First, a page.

Different from anti-inflammatories, PRMs are special signals in the body. They don’t just reduce inflammation, they actively work to resolve it and help the tissues return to their normal, healthy state (16). 

The issue is that without enough PRMs, this inflammation can linger, thus causing lasting damage (17,18).

Types of PRMs

For several years, it has been known that omega-3 fatty acids found in fish oil are full of anti-inflammatory properties. However, it had not been fully understood why.

As it turns out, PRMs are either fat or lipid-based compounds. They are produced from oily substances, including the omega-3 fatty acids found in fish oils (such as DHA and EPA).

Adequate intake of these omega-3s is required to produce sufficient levels of PRMs in the body.

There are several different PRMs produced in the body: (16,19)

  • EPA produces E-series resolving. 
  • D-series resolvins, protectins, and maresins are all produced from DHA. 
  • Lipoxins are synthesised from an omega-6 fatty acid known as arachidonic acid.

What do PRMs do?

While each specific PRM has slightly different actions, they overlap and complement each other. 

Together, they help coordinate many of the processes involved in inflammation resolution.

PRMs resolve inflammation and influence a healthy immune response: (16,20)

  • Stopping the recruitment and migration of immune cells involved in acute inflammation
  • Inhibiting the production of pro-inflammatory compounds by the immune system and tissue cells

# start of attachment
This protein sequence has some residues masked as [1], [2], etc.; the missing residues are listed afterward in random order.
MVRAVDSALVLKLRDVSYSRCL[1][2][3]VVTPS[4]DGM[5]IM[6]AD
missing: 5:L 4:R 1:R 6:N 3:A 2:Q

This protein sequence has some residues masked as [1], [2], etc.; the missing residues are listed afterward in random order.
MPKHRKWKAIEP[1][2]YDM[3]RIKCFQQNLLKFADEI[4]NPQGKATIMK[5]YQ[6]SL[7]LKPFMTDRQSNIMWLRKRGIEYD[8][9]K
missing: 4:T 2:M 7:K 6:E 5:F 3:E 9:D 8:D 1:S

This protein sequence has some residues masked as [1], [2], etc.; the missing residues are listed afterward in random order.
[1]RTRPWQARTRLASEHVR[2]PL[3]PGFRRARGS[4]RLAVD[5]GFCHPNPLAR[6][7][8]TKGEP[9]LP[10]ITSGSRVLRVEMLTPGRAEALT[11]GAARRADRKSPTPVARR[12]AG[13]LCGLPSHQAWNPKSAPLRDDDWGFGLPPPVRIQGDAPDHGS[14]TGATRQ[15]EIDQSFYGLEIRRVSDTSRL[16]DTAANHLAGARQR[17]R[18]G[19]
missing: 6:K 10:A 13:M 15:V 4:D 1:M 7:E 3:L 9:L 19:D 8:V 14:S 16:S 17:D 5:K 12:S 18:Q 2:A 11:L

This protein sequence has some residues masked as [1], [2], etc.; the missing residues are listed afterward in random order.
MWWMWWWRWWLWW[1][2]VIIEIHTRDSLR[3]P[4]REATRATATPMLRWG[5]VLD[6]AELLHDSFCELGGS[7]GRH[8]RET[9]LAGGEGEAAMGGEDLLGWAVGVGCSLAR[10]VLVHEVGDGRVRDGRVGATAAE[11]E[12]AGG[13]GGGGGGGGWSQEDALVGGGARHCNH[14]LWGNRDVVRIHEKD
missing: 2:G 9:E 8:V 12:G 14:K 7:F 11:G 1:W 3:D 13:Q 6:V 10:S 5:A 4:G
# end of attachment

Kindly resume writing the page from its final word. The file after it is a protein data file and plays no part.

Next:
• Inhibiting the production of free radicals, used by immune cells in the fight against pathogens but which, if they persist, can cause tissue injury.
  • Stimulating macrophages to clean up tissues. Macrophages do this by devouring and destroying bacteria, allergens, dead immune cells, and other debris
  • Increasing activity of immune cells that limit inflammation and then tidy up afterward, such as regulatory T cells
  • Reversing hypersensitivity of nerve endings activated in acute inflammation, reducing pain
  • Initiating repair and regeneration of damaged tissue
  • Returning the blood flow and blood vessels to normal

Fighting infections

Research indicates that pro-resolving mediators (PRMs) might also play a role in combating infections. 

In severe cases of periodontitis, a gum infection that can cause tooth and bone loss, the patients showed markedly lower levels of PRMs, compared to controls. 

Additionally, their macrophages were less effective at eliminating bacteria, suggesting that PRMs enhance the ability of these immune cells to fight infections (21-39).

Read more blog posts